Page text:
Monday, September 10, 2007

Of Rejections and Trunk Novels

So, I mentioned my total rejection count at some point and the response to that suggested that more information on triumph over adversity might be of interest.

Here are my novel stats: I've written 11 at this point. The first one I sold was #4. I didn't sell that one until after I'd finished #7. At the moment I've sold #s 4, 9, 11, and 12.

5, 6, 7, 8, and 10 are still out searching for homes–a very clear demonstration that selling a first novel doesn't mean you automatically sell the rest. More perspective on that: I think that all five of those are stronger books than WebMage, three a bit stronger, two much stronger.

1, 2, and 3 are stored away neatly and will not see the light of day in current draft. I do periodically take out all three, examine the things I like, look at the flaws, sigh, and put them away again. #2 can probably be saved by throwing away the first three chapters and writing something new to get the characters and story to the same place. #3 I will probably read, put in a box and then draft a new (YA) version from scratch--it's mostly just too long and kind of clunkily written. #1...#1 I love but I don't know that I can extract the stuff I love from the stuff that makes it not work without a whole lot more effort than just writing a new novel from scratch.

What about you, oh reader? Any thoughts on rejections or trunk novels? Bemused amazement at the pigheadedness it takes to keep going in light of numbers like those above? Recipes for disaster?

3 comments:

Kelly Swails said...

Seeing lists like this used to make me feel like I was too far behind to ever catch up. Now it makes me feel like I should never give up.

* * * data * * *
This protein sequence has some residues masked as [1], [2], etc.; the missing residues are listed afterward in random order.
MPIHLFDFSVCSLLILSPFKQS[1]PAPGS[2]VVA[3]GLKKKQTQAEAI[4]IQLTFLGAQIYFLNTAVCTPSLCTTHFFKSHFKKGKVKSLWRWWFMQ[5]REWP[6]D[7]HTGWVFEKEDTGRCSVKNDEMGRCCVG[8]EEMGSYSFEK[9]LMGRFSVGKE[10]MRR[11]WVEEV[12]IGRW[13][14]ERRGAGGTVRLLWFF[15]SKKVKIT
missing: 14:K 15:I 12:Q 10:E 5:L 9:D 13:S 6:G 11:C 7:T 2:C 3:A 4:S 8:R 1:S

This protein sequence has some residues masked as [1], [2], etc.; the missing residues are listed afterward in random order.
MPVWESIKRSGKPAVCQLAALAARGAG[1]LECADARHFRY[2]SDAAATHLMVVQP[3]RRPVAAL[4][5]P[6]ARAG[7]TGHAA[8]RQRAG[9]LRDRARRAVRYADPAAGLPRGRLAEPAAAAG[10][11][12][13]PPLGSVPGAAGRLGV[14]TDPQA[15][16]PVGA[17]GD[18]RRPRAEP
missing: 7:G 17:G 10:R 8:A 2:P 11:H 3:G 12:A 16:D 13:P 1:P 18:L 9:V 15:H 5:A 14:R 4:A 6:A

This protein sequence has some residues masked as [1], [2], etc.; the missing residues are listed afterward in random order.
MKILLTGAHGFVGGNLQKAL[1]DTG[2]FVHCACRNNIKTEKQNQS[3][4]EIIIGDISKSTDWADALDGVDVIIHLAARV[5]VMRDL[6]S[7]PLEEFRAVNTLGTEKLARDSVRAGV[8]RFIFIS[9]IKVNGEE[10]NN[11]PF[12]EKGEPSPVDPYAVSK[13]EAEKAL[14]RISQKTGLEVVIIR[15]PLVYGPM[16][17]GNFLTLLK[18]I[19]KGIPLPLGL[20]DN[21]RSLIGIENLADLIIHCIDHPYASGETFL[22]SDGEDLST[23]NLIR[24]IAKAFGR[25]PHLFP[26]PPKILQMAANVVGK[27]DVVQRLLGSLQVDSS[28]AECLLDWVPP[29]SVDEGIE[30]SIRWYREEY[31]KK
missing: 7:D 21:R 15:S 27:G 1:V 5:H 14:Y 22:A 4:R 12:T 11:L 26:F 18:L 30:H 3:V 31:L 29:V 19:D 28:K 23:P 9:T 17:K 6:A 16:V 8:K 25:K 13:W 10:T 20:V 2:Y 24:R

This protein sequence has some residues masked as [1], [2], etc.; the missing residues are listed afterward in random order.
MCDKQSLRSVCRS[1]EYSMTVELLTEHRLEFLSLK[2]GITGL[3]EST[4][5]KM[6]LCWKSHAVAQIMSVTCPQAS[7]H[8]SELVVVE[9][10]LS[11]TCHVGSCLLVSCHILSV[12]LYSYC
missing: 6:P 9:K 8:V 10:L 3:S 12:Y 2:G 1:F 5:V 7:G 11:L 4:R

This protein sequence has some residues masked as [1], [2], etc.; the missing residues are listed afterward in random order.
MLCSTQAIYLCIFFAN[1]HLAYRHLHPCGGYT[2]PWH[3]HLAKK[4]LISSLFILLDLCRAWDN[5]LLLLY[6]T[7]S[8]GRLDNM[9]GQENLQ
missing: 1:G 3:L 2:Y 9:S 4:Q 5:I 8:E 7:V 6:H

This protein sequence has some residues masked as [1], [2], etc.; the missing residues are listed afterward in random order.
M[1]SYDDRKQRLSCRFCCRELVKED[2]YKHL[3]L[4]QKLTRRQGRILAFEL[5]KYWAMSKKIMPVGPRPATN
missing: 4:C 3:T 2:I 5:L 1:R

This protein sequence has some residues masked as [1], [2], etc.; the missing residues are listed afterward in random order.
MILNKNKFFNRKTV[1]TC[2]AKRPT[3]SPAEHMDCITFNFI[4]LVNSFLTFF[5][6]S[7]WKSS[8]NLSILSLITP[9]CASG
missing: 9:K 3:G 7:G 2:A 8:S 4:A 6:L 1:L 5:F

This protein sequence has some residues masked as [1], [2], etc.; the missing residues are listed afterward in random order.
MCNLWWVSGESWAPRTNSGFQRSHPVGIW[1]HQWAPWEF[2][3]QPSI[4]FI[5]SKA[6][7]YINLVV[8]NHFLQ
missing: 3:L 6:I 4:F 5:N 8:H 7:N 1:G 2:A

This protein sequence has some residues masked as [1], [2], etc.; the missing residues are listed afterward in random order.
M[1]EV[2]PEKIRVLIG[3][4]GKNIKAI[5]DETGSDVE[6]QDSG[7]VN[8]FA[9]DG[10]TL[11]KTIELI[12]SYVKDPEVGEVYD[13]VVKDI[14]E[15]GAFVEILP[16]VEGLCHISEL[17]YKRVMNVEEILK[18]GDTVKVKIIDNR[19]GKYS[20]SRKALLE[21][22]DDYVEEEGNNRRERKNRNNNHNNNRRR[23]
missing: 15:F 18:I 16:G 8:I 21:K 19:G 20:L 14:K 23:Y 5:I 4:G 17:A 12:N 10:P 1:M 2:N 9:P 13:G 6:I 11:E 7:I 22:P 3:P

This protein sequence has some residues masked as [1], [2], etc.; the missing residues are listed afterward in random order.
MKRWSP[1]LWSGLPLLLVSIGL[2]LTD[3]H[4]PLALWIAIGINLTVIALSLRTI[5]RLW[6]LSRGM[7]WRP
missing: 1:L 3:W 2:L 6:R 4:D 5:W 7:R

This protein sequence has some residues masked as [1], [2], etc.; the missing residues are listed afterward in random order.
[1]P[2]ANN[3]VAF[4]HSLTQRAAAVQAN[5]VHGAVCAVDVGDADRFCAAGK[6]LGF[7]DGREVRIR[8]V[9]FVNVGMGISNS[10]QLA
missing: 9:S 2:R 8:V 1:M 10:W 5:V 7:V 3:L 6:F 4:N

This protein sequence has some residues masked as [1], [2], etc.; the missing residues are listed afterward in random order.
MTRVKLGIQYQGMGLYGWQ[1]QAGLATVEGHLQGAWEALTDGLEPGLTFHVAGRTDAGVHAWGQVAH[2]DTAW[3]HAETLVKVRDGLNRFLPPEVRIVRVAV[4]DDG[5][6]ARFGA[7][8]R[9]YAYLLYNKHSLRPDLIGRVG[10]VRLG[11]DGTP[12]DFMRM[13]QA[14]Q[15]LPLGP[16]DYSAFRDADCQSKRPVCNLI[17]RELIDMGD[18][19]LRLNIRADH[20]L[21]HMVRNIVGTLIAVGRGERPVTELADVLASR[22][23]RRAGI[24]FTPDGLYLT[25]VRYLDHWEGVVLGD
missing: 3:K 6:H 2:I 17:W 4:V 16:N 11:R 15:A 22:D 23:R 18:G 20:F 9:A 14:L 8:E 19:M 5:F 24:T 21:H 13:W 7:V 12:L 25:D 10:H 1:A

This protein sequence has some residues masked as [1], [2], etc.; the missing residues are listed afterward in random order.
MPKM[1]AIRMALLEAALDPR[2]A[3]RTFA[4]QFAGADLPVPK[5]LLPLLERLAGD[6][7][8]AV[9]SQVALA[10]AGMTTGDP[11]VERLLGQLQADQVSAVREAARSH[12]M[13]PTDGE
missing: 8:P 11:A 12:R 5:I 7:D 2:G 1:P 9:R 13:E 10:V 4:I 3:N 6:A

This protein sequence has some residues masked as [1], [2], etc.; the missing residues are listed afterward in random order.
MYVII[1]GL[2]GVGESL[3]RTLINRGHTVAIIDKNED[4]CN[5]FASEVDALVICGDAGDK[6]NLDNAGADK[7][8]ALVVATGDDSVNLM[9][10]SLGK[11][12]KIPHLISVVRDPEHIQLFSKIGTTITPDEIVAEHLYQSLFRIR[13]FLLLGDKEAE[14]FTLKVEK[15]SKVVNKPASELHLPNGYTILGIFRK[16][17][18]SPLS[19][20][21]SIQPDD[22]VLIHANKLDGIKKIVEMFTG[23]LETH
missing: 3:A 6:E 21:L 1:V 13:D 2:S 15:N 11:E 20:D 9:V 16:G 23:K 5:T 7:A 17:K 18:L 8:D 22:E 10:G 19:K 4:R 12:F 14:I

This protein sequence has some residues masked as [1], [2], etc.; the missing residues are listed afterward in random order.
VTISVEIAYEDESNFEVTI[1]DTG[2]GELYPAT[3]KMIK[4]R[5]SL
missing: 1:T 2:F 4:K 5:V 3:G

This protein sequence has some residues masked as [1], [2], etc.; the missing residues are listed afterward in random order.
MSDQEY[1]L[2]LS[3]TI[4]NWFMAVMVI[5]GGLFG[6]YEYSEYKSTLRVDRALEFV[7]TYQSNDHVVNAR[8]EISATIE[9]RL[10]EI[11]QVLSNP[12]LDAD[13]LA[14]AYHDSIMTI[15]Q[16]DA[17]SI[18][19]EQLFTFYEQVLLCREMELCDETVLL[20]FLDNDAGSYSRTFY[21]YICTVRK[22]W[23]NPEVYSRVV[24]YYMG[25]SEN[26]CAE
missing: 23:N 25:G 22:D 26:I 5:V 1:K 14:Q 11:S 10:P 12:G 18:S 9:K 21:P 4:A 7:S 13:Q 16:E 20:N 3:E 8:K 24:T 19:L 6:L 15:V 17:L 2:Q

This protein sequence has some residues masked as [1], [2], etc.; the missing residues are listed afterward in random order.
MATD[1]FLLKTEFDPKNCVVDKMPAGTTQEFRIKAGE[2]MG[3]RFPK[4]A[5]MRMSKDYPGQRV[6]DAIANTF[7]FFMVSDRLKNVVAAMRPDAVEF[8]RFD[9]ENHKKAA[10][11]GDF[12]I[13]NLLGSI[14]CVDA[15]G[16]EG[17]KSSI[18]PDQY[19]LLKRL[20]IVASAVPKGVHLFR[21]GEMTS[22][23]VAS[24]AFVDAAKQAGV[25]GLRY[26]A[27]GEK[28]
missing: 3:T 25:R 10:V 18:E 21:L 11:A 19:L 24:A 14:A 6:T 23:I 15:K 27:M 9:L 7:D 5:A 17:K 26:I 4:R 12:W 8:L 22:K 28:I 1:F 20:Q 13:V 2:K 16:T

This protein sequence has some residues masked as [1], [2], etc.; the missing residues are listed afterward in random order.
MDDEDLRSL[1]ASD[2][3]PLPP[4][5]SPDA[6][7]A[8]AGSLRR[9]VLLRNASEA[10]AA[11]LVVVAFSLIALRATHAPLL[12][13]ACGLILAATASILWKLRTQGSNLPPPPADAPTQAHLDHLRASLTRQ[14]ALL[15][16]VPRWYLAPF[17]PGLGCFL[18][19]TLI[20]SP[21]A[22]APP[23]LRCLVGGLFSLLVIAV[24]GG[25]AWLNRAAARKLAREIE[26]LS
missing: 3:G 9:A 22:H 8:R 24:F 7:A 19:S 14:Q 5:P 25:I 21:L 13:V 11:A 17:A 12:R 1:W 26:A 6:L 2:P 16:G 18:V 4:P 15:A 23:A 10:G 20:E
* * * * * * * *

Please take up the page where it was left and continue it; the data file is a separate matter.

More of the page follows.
I dunno, Y, I feel good about my current novel. It's number 4. I keep thinking this could be the one that lands an agent and actually gets sold. Gotta think that to stay sane, even if it doesn't pan out.

The first three are going to stay in the trunk for a little while longer. It needs to be completely torn apart, half thrown-out, and reassembled into one book. The basic story is good, I think, but it needs a major overhaul and it's not something I want to tackle right now.

And I haven't received any rejections for ... a while. My stuff is out, but nothing's come back lately. Oddly, I feel out-of-sorts and neglected.

Michele Lee said...

I have 3 trunk novels. To begin with two aren't even full length (They're about 50k.) Only one has been shopped. 5/6 Agents said it was beautiful writing but the story wasn't right for the market. I haven't given up on any of them, because I believe they all have merit. I just haven't had time to redo them yet either. So I'm keeping some notes on them, calling them first drafts and planning to someday go back and bring them up to par.

Kelly McCullough said...

X, don't worry about catching up. What you want to do is skip a bunch of the dead ends I went down and get to a good publishing position faster than I did-something you're well on your way to doing with the anthology track you're on now.

Michele-I wish you luck with the trunk revisions. I've done some of that, which is why book two may see the light of day again sometime before 2010. I know other writers who've managed to clear out their whole backlog after the first couple of books did well, though it's something of a mixed blessing depending on how you've changed as a writer between books.